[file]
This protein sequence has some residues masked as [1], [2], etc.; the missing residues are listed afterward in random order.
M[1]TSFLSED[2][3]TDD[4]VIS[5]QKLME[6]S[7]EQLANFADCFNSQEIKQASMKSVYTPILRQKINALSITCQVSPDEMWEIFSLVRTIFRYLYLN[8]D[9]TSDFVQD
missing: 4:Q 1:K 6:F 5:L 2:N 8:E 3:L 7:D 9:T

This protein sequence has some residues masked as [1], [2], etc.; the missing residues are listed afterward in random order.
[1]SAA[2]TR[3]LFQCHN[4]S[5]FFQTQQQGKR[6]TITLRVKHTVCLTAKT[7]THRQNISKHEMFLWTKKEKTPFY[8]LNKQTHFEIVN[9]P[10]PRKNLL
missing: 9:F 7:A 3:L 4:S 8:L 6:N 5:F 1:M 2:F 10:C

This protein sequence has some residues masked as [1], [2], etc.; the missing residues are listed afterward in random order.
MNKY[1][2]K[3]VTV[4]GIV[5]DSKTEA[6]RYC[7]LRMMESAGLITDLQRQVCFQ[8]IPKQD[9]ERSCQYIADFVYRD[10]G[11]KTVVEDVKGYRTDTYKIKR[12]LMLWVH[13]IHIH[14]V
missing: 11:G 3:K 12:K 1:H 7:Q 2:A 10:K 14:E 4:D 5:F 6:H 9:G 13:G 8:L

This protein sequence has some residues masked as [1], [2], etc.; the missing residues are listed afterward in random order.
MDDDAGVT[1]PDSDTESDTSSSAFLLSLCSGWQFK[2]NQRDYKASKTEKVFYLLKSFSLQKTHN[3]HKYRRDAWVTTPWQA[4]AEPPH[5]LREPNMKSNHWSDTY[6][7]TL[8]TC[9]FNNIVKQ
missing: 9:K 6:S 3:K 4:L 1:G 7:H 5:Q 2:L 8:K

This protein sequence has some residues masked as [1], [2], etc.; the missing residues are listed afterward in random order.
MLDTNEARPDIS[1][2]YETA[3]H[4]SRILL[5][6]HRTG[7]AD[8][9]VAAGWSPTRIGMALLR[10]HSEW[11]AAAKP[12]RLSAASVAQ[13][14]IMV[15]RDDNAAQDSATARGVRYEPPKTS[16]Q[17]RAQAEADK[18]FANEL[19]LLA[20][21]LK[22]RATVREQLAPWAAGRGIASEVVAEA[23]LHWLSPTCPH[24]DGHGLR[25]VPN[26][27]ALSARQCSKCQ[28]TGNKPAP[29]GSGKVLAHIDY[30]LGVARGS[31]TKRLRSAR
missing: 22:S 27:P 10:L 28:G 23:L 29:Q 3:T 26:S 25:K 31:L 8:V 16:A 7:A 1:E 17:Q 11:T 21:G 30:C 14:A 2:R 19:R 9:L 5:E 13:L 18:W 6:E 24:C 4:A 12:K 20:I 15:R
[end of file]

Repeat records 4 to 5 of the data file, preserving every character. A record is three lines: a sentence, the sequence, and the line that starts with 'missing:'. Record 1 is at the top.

This protein sequence has some residues masked as [1], [2], etc.; the missing residues are listed afterward in random order.
MDDDAGVT[1]PDSDTESDTSSSAFLLSLCSGWQFK[2]NQRDYKASKTEKVFYLLKSFSLQKTHN[3]HKYRRDAWVTTPWQA[4]AEPPH[5]LREPNMKSNHWSDTY[6][7]TL[8]TC[9]FNNIVKQ
missing: 9:K 6:S 3:K 4:L 1:G 7:H 5:Q 2:L 8:K

This protein sequence has some residues masked as [1], [2], etc.; the missing residues are listed afterward in random order.
MLDTNEARPDIS[1][2]YETA[3]H[4]SRILL[5][6]HRTG[7]AD[8][9]VAAGWSPTRIGMALLR[10]HSEW[11]AAAKP[12]RLSAASVAQ[13][14]IMV[15]RDDNAAQDSATARGVRYEPPKTS[16]Q[17]RAQAEADK[18]FANEL[19]LLA[20][21]LK[22]RATVREQLAPWAAGRGIASEVVAEA[23]LHWLSPTCPH[24]DGHGLR[25]VPN[26][27]ALSARQCSKCQ[28]TGNKPAP[29]GSGKVLAHIDY[30]LGVARGS[31]TKRLRSAR
missing: 22:S 27:P 10:L 28:G 23:L 29:Q 3:T 26:S 25:K 31:L 8:V 16:A 7:A 1:E 17:Q 11:T 21:G 30:C 14:A 2:R 19:R 9:L 5:E 13:L 18:W 6:E 24:C 4:A 12:K 20:I 15:R